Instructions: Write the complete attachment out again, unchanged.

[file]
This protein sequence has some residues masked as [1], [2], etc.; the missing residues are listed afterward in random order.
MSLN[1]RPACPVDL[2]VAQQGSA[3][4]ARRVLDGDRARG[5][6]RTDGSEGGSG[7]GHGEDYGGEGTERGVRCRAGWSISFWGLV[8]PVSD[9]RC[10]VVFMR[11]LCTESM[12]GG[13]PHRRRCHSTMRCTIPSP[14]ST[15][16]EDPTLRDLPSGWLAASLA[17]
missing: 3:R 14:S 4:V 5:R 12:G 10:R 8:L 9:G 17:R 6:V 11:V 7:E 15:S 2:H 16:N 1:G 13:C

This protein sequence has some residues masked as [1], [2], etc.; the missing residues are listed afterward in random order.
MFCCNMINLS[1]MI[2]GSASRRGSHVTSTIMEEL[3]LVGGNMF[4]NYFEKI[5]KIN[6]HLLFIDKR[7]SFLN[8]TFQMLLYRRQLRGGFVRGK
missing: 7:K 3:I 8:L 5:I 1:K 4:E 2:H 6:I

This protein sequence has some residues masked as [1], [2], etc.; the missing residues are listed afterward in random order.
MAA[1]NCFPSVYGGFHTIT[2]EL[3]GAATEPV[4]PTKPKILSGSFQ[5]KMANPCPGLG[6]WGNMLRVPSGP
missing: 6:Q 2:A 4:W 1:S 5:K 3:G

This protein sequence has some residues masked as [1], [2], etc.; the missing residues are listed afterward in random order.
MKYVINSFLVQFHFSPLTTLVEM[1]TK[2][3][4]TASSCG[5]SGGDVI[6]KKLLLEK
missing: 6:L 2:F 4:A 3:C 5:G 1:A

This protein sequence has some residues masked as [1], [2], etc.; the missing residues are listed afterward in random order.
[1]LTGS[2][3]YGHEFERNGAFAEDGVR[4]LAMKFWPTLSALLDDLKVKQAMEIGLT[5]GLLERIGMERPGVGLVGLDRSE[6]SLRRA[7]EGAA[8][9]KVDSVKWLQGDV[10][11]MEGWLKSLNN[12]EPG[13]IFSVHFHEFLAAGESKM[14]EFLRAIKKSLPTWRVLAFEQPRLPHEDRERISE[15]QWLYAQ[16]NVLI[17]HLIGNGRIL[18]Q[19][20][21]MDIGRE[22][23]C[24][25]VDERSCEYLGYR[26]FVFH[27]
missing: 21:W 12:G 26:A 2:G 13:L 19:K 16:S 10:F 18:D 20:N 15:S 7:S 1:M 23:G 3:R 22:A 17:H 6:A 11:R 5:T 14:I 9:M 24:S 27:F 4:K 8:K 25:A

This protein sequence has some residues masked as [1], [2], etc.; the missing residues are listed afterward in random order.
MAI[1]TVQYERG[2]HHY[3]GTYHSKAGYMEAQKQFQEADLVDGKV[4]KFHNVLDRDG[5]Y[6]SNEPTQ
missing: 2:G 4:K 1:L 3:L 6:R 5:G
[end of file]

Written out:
This protein sequence has some residues masked as [1], [2], etc.; the missing residues are listed afterward in random order.
MSLN[1]RPACPVDL[2]VAQQGSA[3][4]ARRVLDGDRARG[5][6]RTDGSEGGSG[7]GHGEDYGGEGTERGVRCRAGWSISFWGLV[8]PVSD[9]RC[10]VVFMR[11]LCTESM[12]GG[13]PHRRRCHSTMRCTIPSP[14]ST[15][16]EDPTLRDLPSGWLAASLA[17]
missing: 3:R 14:S 4:V 5:R 12:G 10:R 8:L 9:G 17:R 6:V 11:V 7:E 15:S 2:H 16:N 1:G 13:C

This protein sequence has some residues masked as [1], [2], etc.; the missing residues are listed afterward in random order.
MFCCNMINLS[1]MI[2]GSASRRGSHVTSTIMEEL[3]LVGGNMF[4]NYFEKI[5]KIN[6]HLLFIDKR[7]SFLN[8]TFQMLLYRRQLRGGFVRGK
missing: 7:K 3:I 8:L 5:I 1:K 4:E 2:H 6:I

This protein sequence has some residues masked as [1], [2], etc.; the missing residues are listed afterward in random order.
MAA[1]NCFPSVYGGFHTIT[2]EL[3]GAATEPV[4]PTKPKILSGSFQ[5]KMANPCPGLG[6]WGNMLRVPSGP
missing: 6:Q 2:A 4:W 1:S 5:K 3:G

This protein sequence has some residues masked as [1], [2], etc.; the missing residues are listed afterward in random order.
MKYVINSFLVQFHFSPLTTLVEM[1]TK[2][3][4]TASSCG[5]SGGDVI[6]KKLLLEK
missing: 6:L 2:F 4:A 3:C 5:G 1:A

This protein sequence has some residues masked as [1], [2], etc.; the missing residues are listed afterward in random order.
[1]LTGS[2][3]YGHEFERNGAFAEDGVR[4]LAMKFWPTLSALLDDLKVKQAMEIGLT[5]GLLERIGMERPGVGLVGLDRSE[6]SLRRA[7]EGAA[8][9]KVDSVKWLQGDV[10][11]MEGWLKSLNN[12]EPG[13]IFSVHFHEFLAAGESKM[14]EFLRAIKKSLPTWRVLAFEQPRLPHEDRERISE[15]QWLYAQ[16]NVLI[17]HLIGNGRIL[18]Q[19][20][21]MDIGRE[22][23]C[24][25]VDERSCEYLGYR[26]FVFH[27]
missing: 21:W 12:G 26:A 2:G 13:L 19:K 16:S 10:F 18:D 20:N 15:S 7:S 1:M 23:G 3:R 22:A 17:H 6:A 11:R 5:T 14:I 9:M 24:S 27:F 4:K 8:K 25:A

This protein sequence has some residues masked as [1], [2], etc.; the missing residues are listed afterward in random order.
MAI[1]TVQYERG[2]HHY[3]GTYHSKAGYMEAQKQFQEADLVDGKV[4]KFHNVLDRDG[5]Y[6]SNEPTQ
missing: 2:G 4:K 1:L 3:L 6:R 5:G